Painting By Mirrors Causes Us To Reflect At The National Gallery

Reflections, The National Gallery ★★★☆☆

Tabish Khan
By Tabish Khan Last edited 50 months ago

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Painting By Mirrors Causes Us To Reflect At The National Gallery Reflections, The National Gallery 3
A youth relates a tale to some enraptured ladies. © Tate, London

A man and his wife hold hands inside their home. In the distance is a mirror, and it's just possible to see a couple entering the room in the reflection, even though that's where the painter should be. This is  Jan van Eyck's Arnolfini portrait — one of the earliest oil paintings, and one of the most famous paintings in The National Gallery's collection. The depiction of a domestic interior, portrayal of depth and light were unprecedented at the time it was created.

But it's the mirror that matters in this show, as reflection is the theme of the gallery's latest exhibition. It includes how reflection influenced the use of mirrored surfaces in the painting of the Pre-Raphaelites who came much later than van Eyck.

The famous Arnolfini portrait itself. © The National Gallery, London

We see a William Orpen portrait where the painter at work can be seen in the mirror. There's a Pre-Raphaelite beauty arching as she poses in front of a window, the stained glass ensuring the painting is oozing with colour — it's completely over the top, and that's what the Pre-Raphaelites were so great at.

A wonderfully overblown painting by John Everett Millais. © Tate, London

The walls of the exhibition have been adorned with convex mirrors from the Victorian era so we can see some of the tools used by painters when capturing reflections. It's a clever way of making this show a lot more accessible.

Mark Gertler creates a self-portrait while observing himself in a mirror. © Leeds Museums and Galleries

Where this show starts to fall apart is the use of tenuous links to bring all the work together, drawing threads between all the works and expounding on how they inspired one another. The loose theme of reflections was a good one to base an exhibition on, but there's a lot of over-reaching to connect the dots between 15th century painting and the Pre-Raphaelites.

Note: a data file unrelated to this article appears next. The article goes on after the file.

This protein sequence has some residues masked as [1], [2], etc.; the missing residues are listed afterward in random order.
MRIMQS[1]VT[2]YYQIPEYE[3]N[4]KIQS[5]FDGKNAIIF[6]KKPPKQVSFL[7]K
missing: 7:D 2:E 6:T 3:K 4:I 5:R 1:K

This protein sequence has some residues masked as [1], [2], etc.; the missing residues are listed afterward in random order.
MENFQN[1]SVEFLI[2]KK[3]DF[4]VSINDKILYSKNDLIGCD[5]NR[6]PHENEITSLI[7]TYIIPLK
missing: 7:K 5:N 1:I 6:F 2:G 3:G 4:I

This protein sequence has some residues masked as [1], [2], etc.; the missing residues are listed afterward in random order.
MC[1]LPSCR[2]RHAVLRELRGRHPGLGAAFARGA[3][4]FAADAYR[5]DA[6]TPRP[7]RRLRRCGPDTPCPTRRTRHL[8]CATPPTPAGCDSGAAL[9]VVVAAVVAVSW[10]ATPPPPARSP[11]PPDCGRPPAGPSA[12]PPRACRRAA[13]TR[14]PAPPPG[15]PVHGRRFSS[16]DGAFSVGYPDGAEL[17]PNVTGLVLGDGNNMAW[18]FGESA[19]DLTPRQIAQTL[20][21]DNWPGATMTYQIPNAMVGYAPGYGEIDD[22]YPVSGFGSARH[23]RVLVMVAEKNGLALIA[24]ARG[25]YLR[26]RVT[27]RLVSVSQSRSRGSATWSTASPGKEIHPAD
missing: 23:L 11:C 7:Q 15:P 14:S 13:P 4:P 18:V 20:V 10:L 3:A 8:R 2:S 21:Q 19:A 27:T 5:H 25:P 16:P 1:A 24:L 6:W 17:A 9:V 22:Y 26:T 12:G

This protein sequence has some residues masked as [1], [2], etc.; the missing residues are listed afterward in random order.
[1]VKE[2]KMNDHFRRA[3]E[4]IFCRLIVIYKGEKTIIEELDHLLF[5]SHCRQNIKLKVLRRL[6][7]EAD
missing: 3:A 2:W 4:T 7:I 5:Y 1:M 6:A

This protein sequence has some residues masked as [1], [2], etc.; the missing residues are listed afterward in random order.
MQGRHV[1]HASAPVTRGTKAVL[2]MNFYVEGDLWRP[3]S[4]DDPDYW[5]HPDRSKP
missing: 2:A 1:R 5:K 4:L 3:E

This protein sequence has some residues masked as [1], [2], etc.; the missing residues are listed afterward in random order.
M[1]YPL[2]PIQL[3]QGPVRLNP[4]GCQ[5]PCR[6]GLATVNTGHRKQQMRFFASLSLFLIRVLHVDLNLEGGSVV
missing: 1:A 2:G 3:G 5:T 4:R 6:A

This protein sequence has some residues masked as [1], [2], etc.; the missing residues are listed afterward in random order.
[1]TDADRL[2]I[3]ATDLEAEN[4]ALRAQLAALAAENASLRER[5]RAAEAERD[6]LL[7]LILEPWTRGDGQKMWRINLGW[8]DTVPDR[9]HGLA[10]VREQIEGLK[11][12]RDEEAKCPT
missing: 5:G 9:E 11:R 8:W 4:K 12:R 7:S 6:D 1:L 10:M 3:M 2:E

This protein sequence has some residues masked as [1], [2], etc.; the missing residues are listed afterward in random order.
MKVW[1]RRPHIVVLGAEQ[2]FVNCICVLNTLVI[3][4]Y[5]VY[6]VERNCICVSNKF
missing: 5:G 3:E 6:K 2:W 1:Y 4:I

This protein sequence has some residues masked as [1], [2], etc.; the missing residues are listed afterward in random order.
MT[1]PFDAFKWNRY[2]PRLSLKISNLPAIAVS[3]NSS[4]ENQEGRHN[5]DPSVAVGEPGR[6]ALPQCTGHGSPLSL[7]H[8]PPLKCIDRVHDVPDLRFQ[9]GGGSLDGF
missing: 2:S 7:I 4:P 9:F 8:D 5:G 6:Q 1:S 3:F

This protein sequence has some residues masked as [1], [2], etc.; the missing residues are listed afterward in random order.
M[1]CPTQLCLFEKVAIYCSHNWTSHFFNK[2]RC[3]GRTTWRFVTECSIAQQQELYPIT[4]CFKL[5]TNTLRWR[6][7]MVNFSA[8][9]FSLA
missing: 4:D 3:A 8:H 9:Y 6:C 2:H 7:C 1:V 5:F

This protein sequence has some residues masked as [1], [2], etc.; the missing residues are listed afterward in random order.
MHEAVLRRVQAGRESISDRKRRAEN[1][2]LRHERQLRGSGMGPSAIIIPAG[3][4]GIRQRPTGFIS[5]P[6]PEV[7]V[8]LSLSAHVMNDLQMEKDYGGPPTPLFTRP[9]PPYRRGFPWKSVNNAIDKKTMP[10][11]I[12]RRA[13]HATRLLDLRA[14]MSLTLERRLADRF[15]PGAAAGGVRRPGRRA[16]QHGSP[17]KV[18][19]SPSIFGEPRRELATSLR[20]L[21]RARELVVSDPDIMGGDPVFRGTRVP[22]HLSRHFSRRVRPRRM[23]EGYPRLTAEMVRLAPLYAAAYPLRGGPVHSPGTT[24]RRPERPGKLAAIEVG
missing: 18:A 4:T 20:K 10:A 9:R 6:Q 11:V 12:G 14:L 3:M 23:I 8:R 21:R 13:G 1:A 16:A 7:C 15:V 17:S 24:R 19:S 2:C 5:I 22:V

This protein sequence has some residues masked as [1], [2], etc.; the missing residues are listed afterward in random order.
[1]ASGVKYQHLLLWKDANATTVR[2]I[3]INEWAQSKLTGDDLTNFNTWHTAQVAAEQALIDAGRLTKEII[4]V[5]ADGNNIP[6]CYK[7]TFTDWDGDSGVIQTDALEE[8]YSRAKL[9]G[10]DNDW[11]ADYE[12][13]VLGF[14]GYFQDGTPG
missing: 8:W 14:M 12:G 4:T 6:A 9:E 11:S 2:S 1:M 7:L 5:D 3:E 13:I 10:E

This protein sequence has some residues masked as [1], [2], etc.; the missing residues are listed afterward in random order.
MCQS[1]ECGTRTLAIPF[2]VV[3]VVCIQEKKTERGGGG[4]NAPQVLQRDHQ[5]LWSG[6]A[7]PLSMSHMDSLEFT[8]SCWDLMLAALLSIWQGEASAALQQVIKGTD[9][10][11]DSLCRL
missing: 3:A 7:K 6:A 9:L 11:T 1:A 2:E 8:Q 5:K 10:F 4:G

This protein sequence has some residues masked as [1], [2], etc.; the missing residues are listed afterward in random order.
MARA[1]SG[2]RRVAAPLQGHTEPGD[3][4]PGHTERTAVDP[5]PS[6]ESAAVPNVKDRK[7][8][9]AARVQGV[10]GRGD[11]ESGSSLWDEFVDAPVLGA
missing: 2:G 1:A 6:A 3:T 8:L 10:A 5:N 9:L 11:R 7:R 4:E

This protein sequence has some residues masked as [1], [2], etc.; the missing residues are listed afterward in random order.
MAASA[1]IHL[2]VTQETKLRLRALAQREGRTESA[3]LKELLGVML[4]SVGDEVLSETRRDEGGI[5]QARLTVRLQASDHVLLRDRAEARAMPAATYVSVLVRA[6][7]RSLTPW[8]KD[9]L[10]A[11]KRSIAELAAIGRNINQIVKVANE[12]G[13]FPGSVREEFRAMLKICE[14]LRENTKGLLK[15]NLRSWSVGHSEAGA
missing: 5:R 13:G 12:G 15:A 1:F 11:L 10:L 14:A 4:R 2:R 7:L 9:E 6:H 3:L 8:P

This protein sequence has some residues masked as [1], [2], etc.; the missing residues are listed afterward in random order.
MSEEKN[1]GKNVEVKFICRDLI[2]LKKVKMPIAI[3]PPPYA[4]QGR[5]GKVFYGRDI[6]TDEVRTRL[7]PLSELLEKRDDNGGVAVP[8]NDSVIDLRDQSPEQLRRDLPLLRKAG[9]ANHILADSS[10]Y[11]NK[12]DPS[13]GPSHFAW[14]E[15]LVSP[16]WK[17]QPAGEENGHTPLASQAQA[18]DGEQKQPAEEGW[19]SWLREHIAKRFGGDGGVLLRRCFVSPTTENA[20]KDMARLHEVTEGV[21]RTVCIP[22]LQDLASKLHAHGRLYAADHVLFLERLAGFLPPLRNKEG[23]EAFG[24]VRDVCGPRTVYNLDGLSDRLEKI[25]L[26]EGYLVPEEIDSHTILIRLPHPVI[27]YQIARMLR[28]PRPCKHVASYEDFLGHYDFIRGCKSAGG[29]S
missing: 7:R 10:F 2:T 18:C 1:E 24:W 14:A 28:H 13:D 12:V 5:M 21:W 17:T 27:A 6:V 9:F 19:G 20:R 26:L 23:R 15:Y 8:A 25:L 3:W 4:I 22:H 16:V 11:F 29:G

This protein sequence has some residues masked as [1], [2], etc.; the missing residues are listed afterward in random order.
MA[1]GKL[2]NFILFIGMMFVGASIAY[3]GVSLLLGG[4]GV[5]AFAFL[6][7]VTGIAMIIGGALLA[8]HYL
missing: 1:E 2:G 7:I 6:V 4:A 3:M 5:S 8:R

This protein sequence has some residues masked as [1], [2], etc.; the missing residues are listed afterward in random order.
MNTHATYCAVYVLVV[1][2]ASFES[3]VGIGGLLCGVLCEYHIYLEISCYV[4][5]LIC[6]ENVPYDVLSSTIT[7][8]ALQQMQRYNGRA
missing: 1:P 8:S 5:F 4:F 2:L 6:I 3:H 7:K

The inclusion of photography is a bit of a stretch in this show. Wilson Centre for Photography © Photo courtesy the owner

Photographs have also been included, dating from the time the Arnolfini portrait first entered The National Gallery's collection. While the advent of photography did influence the Pre-Raphaelites, it does feel like the exhibition has strayed too far from the central theme of reflections with their inclusion.

Burne-Jones was another of the pre-eminent Pre-Raphaelites. © Tate, London

Criticisms acknowledged, the show does contain some great works and the changing colours of the walls to reflect different styles of interiors is subtle and fitting. The general theme of Reflections, while muddled at times, does lead to some fascinating insights on how reflections have been incorporated into paintings over the ages.

Reflections: Van Eyck & the Pre-Raphaelites is on at The National Gallery until 2 April 2018. Tickets are from £8 for adults.

Last Updated 15 October 2017